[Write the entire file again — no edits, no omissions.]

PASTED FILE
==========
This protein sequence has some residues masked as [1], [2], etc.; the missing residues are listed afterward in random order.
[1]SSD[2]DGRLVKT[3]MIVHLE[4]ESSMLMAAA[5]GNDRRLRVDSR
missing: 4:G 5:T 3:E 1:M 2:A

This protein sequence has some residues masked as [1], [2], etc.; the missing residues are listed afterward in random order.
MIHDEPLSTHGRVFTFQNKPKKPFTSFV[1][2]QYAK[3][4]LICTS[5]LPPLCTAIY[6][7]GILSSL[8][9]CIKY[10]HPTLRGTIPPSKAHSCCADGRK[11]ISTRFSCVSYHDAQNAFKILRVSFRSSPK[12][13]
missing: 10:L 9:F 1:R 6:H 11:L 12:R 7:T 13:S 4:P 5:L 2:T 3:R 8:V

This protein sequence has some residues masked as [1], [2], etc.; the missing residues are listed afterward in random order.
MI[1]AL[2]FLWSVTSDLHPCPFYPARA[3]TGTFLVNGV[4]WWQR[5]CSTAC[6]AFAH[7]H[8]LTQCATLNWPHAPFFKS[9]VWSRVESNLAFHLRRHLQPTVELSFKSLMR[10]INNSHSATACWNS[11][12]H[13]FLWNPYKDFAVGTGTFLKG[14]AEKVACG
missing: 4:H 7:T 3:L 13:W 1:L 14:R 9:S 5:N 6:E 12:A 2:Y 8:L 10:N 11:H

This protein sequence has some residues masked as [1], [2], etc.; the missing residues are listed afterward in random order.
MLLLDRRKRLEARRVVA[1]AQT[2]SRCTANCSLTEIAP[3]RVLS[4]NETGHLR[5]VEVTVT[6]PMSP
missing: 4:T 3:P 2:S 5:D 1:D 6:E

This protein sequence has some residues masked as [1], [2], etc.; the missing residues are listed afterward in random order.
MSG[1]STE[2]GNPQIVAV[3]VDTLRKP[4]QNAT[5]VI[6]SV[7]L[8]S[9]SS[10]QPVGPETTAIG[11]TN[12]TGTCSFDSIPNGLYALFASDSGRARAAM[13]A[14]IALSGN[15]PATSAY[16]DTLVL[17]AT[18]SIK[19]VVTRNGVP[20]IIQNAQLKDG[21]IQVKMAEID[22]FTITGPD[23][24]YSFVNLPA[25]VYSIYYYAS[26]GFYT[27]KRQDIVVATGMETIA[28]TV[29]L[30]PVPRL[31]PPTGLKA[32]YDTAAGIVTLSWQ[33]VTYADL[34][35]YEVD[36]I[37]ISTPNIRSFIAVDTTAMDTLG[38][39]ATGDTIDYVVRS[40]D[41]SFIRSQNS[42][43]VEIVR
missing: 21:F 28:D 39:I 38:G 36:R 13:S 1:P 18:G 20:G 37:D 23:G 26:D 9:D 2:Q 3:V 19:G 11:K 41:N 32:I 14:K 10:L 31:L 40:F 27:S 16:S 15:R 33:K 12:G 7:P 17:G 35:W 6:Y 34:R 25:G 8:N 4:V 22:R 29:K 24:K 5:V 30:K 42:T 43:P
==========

This protein sequence has some residues masked as [1], [2], etc.; the missing residues are listed afterward in random order.
[1]SSD[2]DGRLVKT[3]MIVHLE[4]ESSMLMAAA[5]GNDRRLRVDSR
missing: 4:G 5:T 3:E 1:M 2:A

This protein sequence has some residues masked as [1], [2], etc.; the missing residues are listed afterward in random order.
MIHDEPLSTHGRVFTFQNKPKKPFTSFV[1][2]QYAK[3][4]LICTS[5]LPPLCTAIY[6][7]GILSSL[8][9]CIKY[10]HPTLRGTIPPSKAHSCCADGRK[11]ISTRFSCVSYHDAQNAFKILRVSFRSSPK[12][13]
missing: 10:L 9:F 1:R 6:H 11:L 12:R 7:T 13:S 4:P 5:L 2:T 3:R 8:V

This protein sequence has some residues masked as [1], [2], etc.; the missing residues are listed afterward in random order.
MI[1]AL[2]FLWSVTSDLHPCPFYPARA[3]TGTFLVNGV[4]WWQR[5]CSTAC[6]AFAH[7]H[8]LTQCATLNWPHAPFFKS[9]VWSRVESNLAFHLRRHLQPTVELSFKSLMR[10]INNSHSATACWNS[11][12]H[13]FLWNPYKDFAVGTGTFLKG[14]AEKVACG
missing: 4:H 7:T 3:L 13:W 1:L 14:R 9:S 5:N 6:E 12:A 2:Y 8:L 10:N 11:H

This protein sequence has some residues masked as [1], [2], etc.; the missing residues are listed afterward in random order.
MLLLDRRKRLEARRVVA[1]AQT[2]SRCTANCSLTEIAP[3]RVLS[4]NETGHLR[5]VEVTVT[6]PMSP
missing: 4:T 3:P 2:S 5:D 1:D 6:E

This protein sequence has some residues masked as [1], [2], etc.; the missing residues are listed afterward in random order.
MSG[1]STE[2]GNPQIVAV[3]VDTLRKP[4]QNAT[5]VI[6]SV[7]L[8]S[9]SS[10]QPVGPETTAIG[11]TN[12]TGTCSFDSIPNGLYALFASDSGRARAAM[13]A[14]IALSGN[15]PATSAY[16]DTLVL[17]AT[18]SIK[19]VVTRNGVP[20]IIQNAQLKDG[21]IQVKMAEID[22]FTITGPD[23][24]YSFVNLPA[25]VYSIYYYAS[26]GFYT[27]KRQDIVVATGMETIA[28]TV[29]L[30]PVPRL[31]PPTGLKA[32]YDTAAGIVTLSWQ[33]VTYADL[34][35]YEVD[36]I[37]ISTPNIRSFIAVDTTAMDTLG[38][39]ATGDTIDYVVRS[40]D[41]SFIRSQNS[42][43]VEIVR
missing: 21:F 28:D 39:I 38:G 36:R 13:S 1:P 18:G 20:G 37:D 23:G 26:D 9:D 2:Q 3:V 19:G 11:K 41:N 32:I 14:K 10:L 31:L 40:F 27:S 16:S 15:R 33:K 12:G 7:P 17:G 35:W 6:Y 34:R 25:G 8:N 4:V 22:R 29:K 24:K 5:V 30:K 42:T 43:P